The second video in appearance is less horrifying, but just as cruel. Again, we see a group of young armed men. They also speak Amharic and wear the camouflage of the Ethiopian army. They are located on stony ground, which has a strong ressemblance with the banks of the Tekeze River.
A Tigrayan, more dead than alive, lies on the ground with his head split and his neck bloodied. A soldier is tying his arms behind his back with yellow electric wire. The poor man knows what awaits him. Being an inhabitant of the Humera area, he is aware that that thread is the same that is used by Amhara soldiers to tie civilians before throwing them into the water. As he proceeds to bind him, his executioner begins to ask him questions. The one who is shooting the video with the mobile phone approaches. His shadow appears over the body of the victim.
“Where did you buy the medicines?” the soldier asks the Tigrayan, as he binds him tightly. “What medicines?” replies the poor man, who does not even have the strength to rebel. “The ones you have in your hand.” Answer: “I don’t have any.” The soldier becomes overwhelmed: “Do you know what Wollahi means (I swear to God, ed.)” Yes,” he replies with a thread of voice. Then he asks him, “Are you a Muslim?” The Tigrayan answers yes. “Bravo. Then you are religious,” the soldier presses him, in a derisory tone. And then he asks him, “How much money do you have? Where did you get it from?” Now resigned, the Tigrayan does not even respond. But the soldier continues to torture him: “Were you with Getachew Reda (the spokesman of the TPLF, ed.) The poor man can barely say, “No.”
At this point another torturer enters the scene, who orders: “Tie his legs too”. And he begins to make fun of the unfortunate Tigrayan, who evidently was a carpenter. And he asks him: “Carpenter, how many buildings have you built?” The victim can’t even speak anymore. The video ends with the executioner who, undeterred, mocks him: “You are a lion. You’re very good.”
The second movie stops here. Those who passed it to Panorama are convinced that the poor civilian was then thrown into the Tekeze river (which in Sudan is called Setit), where from July to today at least a hundred corpses have been found, tied with yellow electrical wires.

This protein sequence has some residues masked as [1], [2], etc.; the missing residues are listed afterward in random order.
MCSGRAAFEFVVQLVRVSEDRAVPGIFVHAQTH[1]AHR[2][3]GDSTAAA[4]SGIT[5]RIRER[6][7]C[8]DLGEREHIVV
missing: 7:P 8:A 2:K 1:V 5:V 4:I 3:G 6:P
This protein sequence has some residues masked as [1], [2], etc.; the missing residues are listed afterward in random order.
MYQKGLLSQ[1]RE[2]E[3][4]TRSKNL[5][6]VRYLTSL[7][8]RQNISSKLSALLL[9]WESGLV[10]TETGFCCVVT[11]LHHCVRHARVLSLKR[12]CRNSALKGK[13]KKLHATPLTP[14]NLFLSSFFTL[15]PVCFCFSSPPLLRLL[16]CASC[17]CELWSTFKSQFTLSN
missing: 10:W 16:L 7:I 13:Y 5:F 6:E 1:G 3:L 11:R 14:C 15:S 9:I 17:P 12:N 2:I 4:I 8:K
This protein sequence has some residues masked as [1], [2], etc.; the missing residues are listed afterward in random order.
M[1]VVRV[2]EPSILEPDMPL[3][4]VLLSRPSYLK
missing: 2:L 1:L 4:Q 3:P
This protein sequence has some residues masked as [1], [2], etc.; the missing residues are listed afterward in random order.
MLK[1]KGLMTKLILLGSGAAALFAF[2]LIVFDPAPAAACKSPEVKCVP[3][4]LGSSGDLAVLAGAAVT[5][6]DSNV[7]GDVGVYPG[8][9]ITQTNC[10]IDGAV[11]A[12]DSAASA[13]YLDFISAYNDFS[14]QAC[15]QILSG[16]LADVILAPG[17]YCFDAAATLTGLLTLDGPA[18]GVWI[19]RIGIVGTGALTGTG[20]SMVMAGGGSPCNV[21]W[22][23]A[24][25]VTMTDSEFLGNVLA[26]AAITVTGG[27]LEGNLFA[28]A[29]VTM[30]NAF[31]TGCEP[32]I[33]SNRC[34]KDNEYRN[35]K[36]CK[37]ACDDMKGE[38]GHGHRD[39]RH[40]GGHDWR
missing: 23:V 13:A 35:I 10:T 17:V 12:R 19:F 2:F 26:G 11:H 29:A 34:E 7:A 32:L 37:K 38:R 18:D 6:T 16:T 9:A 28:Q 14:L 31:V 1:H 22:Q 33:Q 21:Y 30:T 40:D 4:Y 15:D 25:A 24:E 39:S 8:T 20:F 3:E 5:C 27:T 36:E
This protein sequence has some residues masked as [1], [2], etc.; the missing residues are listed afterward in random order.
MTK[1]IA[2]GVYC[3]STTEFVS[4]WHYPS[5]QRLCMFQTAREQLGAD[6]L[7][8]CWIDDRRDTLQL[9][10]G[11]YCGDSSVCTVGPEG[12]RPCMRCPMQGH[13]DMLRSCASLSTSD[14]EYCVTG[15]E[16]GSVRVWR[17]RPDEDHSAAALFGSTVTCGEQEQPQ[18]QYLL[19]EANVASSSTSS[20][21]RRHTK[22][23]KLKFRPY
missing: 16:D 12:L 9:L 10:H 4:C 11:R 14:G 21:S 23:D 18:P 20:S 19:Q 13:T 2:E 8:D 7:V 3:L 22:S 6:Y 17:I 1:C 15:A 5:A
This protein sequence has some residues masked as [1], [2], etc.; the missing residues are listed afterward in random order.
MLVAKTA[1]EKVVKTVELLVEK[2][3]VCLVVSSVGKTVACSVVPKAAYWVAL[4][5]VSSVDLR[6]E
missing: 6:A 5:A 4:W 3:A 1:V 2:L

Yes, the yellow wires… It is those electrical cables that incriminate the Amhara soldiers. According to testimonies collected by CNN, the cables found on the corpses come from the city of Humera. For months, the American broadcaster has been following the ethnic cleansing in Tigray which, as one of its anchors said on September 5, now “has all the characteristics of a genocide, as defined by international law”.
That day, an investigation by journalist Nima Elbagir revealed evidence of “torture, mass detention and executions” in Tigray. And she reconstructed the origin of the infamous yellow threads. The cables with which the corpses are tied in the Tekeze River come from an electrical equipment shop at the north of the city of Humera, coincidentally near the river. In the city on the border with Sudan, the investigative journalist of CNN discovered the presence of “seven prison camps for Tigrayans that house thousands of detainees”.
As if that were not enough, it is not only the poor people who are massacred who suffer the pains of a real hell on earth. Their relatives, often forced to witness the massacres, also get in the way. There is the case of a man who, according to our sources, had to watch the scene of the burned corpses shown in our video, among which there was one of his relatives. “That man literally went crazy,” says the source of Panorama. “He spends day and night screaming in nightmares: They burn him… The smell of burning flesh… They are burned”.